Workspan Daily |

Onsite Workers Feeling the Strain More Than Remote Employees

As organizations navigate how and when they should return to the office for work, evaluating what the employee experience will be is a key variable.


While some workers’ mental health has been negatively affected by increased isolation with remote work, others are feeling the anxiety of being in an office during the pandemic. A survey by Paychex found that 63% of the in-office employees it surveyed have experienced coronavirus-related stress.

Meanwhile, 35% of remote workers surveyed said they were affected by COVID-19 stress. According to the survey, having all onsite employees working remotely full time helped decrease the stress levels among a quarter of those surveyed.

Of the more than 1,000 employees surveyed, 51% said their mental health had worsened during the COVID-19 outbreak. More than half of these (56%) said they are working on site. Furthermore, motivation in the workplace has also seen a decline, as remote workers (51%) said they struggle to get motivated to work compared to those working on-site (45%).

Team morale has also been affected, with both onsite workers (47%) and remote workers (43%) feeling the strain. Strangely enough, work-life balance was not a major factor, with only 30% admitting to experiencing more stress in the post-COVID era. In this regard, those working onsite (33%) experienced slightly more stress than those who work remotely (28%).

The impact of stress on productivity among employees was almost the same. With 35% of onsite employees and 32% of remote workers admitting to a reduction in their productivity levels.

Talking About Mental Health Struggles
The survey found that just 27% of employees are either regularly seeing a therapist or attend counseling sessions. Surprisingly, more than half (55%) experiencing stress have not said anything to anyone because they feel uncomfortable in raising the subject.

Some 40% of employees said their employer does not provide adequate policies or procedures to address health and well-being during COVID-19. On-site employees were more likely to report inadequate mental health policies at work (43%), compared to remote workers (38%). Feeling that raising the subject was a deeply personal issue (59%) was the top reason presented. This is followed by not expecting the employer to help in alleviating the stress (33%). Others included the possibility of being either furloughed or fired (30%) or negatively affecting their career prospects (29%).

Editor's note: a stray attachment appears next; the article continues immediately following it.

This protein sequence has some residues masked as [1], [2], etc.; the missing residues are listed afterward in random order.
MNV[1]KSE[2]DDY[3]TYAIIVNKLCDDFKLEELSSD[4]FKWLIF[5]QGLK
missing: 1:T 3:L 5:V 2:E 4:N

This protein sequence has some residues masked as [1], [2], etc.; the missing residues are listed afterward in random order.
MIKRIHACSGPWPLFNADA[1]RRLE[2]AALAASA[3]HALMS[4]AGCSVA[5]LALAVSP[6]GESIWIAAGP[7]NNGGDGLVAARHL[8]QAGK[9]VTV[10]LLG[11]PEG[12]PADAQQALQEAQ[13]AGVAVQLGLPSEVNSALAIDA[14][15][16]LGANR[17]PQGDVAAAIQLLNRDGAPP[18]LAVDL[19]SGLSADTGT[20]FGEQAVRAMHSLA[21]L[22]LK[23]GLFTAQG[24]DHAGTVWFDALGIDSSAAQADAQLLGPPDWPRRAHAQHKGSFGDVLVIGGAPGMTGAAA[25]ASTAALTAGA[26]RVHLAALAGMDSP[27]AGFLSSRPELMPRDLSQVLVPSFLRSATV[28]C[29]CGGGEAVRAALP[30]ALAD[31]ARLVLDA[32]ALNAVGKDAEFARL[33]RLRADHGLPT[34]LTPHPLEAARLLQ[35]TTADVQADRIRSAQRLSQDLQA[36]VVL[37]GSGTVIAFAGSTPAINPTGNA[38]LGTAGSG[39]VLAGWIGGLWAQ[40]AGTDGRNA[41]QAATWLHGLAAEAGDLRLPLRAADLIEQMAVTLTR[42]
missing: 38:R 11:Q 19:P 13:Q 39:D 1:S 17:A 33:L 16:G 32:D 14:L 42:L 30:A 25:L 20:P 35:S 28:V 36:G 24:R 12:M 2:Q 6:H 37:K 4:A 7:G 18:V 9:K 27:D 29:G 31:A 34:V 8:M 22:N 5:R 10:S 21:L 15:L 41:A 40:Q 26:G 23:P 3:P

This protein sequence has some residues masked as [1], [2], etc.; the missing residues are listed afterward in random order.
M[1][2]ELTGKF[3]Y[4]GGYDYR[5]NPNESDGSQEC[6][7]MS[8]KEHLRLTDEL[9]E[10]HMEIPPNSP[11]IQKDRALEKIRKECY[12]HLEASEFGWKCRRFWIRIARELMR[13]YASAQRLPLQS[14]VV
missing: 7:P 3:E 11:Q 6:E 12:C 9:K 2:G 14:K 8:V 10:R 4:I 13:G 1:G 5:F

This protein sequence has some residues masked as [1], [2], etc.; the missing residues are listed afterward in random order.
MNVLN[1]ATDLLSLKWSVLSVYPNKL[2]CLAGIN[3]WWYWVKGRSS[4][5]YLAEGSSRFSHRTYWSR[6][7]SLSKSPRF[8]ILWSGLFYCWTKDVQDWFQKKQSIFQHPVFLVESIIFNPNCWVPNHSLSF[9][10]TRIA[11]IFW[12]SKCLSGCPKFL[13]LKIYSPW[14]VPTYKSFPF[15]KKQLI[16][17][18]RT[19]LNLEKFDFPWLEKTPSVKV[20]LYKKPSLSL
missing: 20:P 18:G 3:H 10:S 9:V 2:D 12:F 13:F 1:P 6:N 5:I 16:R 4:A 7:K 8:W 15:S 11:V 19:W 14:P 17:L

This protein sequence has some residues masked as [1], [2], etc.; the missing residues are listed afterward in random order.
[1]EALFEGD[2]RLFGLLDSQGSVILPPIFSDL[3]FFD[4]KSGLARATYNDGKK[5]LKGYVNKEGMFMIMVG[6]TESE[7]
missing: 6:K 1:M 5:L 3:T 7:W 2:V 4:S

Interestingly, 18% feared raising the issue thinking their supervisors were too busy (18%). Moreover, others thought it would create judgement (10%) toward them in the workspace. Only 26% of managers and supervisors have actually checked on their employee’s mental health during the pandemic.

Those that have opened up to feeling stress did so to colleagues (35%) and supervisors (21%). While a few have confided to subordinates (6%) or HR (5%). Those that had opened up about feeling stressed felt more comfortable talking about their issues with their managers over the phones. Conversely, they felt the least comfortable opening up online chatting services such as Slack or Google chat.

Second Wave Stress
Concerns over a second wave of COVID-19 is also an issue, according to those surveyed. In fact, around 73% of respondents said they are ‘deeply troubled’ by the prospect of a second wave.

Those fearing losing their jobs in the event of a second wave is almost the same among all age groups. Millennials have a slightly higher concern (23%) compared to Generation X (22%) and Baby Boomers (19%).

Employees said they are preparing for this outcome by looking for a fallback job in the event of getting cut or furloughed (35%). Some 36% of employees and 33% of managers are actively looking for backup jobs just in case their current employment does not pan out. A further 30% are learning new skills to increase their chances of remaining employed. This applies to 31% of employees and 27% of managers who are developing additional job skills. Only 2% of both employees and managers are saving money in the event that they lose their current employment.

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